Yes. And the oil cap test that I previously mentioned, is probably the sort of thing that unless one has a lot of experience with one engine, they might not recognize that which is cause for concern with this test alone. The elbow in my Taurus appeared to be restricted, it had the "sucked in" appearance (and was the most likely cause of an oil leak that has stopped since the elbow was replaced), but there was no effect on the fuel trims and oil cap / flutter test told me nothing.
 

JOD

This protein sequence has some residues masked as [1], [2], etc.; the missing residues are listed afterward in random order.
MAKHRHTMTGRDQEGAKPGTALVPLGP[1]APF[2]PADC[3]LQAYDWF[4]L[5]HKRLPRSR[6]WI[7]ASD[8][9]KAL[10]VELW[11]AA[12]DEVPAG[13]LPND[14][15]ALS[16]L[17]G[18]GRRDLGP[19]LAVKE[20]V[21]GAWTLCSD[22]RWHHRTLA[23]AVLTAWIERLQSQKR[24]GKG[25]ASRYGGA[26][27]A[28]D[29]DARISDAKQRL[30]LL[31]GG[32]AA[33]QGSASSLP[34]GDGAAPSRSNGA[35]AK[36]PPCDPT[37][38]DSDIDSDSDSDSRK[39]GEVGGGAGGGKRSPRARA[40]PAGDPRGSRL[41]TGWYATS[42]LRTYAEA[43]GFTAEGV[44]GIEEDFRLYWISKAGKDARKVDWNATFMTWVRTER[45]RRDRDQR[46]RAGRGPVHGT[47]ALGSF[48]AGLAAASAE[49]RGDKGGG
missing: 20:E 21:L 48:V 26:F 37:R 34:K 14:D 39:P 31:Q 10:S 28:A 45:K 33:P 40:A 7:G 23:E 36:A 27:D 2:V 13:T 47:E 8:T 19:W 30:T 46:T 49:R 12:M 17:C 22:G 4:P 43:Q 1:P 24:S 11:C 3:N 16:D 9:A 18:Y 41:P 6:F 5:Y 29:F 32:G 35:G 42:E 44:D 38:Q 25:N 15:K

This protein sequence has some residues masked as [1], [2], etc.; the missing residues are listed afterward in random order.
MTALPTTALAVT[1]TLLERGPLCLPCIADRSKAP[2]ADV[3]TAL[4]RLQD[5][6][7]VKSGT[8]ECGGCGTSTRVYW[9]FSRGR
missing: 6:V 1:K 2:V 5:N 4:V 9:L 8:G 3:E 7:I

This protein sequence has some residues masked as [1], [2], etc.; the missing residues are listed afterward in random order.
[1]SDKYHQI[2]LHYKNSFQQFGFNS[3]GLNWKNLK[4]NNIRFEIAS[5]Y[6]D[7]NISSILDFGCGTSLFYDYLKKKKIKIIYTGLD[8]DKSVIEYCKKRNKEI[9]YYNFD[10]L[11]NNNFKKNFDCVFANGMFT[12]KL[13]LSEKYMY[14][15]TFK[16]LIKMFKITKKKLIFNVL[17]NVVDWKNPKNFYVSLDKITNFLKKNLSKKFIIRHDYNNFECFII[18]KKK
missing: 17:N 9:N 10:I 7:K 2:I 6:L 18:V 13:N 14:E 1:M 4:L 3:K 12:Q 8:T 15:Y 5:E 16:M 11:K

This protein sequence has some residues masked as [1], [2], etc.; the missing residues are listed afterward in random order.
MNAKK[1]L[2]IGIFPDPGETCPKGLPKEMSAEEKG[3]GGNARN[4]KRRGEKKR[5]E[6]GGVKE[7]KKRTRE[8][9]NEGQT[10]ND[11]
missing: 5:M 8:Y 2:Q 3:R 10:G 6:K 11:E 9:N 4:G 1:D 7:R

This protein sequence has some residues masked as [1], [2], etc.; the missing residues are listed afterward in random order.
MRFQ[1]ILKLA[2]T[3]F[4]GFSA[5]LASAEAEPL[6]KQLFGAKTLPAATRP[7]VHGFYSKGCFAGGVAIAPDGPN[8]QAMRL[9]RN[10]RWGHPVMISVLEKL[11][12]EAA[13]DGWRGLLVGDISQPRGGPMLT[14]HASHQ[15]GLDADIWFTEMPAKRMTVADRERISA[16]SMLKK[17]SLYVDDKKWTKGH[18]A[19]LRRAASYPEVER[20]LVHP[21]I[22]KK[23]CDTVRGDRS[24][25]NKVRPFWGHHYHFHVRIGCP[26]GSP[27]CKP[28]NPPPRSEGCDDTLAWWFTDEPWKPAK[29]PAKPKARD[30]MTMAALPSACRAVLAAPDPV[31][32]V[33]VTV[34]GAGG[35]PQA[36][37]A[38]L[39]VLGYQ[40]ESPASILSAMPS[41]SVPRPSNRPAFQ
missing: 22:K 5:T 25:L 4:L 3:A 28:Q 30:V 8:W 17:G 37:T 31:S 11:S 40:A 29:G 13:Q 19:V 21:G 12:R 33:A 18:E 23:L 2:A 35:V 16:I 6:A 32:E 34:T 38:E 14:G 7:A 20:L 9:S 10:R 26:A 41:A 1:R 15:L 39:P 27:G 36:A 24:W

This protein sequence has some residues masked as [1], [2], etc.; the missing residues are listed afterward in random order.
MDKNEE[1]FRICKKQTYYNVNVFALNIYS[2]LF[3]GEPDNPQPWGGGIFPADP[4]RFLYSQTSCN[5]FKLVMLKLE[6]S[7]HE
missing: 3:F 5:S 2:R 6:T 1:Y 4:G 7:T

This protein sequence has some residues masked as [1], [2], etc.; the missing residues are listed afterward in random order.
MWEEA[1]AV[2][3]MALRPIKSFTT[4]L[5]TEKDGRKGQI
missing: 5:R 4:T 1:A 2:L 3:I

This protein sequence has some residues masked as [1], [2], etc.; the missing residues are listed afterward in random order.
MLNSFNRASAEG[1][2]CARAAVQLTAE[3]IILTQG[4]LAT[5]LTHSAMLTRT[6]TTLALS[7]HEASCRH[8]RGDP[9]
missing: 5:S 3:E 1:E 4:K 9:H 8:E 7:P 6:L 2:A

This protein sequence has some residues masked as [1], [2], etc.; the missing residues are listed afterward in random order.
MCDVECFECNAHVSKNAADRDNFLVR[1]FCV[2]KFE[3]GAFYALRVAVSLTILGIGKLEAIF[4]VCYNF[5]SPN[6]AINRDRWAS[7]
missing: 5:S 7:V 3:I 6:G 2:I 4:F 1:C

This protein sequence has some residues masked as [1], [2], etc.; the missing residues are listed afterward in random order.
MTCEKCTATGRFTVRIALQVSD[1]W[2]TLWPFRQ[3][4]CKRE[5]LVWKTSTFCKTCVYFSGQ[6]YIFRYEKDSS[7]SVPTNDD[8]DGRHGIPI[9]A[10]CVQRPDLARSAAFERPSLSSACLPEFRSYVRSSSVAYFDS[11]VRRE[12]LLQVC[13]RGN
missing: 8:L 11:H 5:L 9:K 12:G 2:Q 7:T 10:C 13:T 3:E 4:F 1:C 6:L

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OK, thanks for all of the responses! I did the following: -visual test (high-powered light and a small mirror from the top and bottom of the engine), I could see about 60% of the hose, didn't seen any cracks -sprayed brake cleaner around the hose while the engine was running--no change in idle. No change in idle. So, I think I'll find something else to worry about for now... Doing some more looking, I think I'll replace the t-stat and a couple of hoses when I do the PCV stuff, since access will be a lot better with the IM out of the way. Besides this, all of the other maintenance is all caught up. Working on the car is a bit of a mixed bag. Access is good on some stuff, quite tight on other stuff. Things are pretty tight in the engine bay, which is now quite a bit cleaner than when I got it: Yes, the previous owner wrote the oil capacity on the valve cover--just in case he forgot!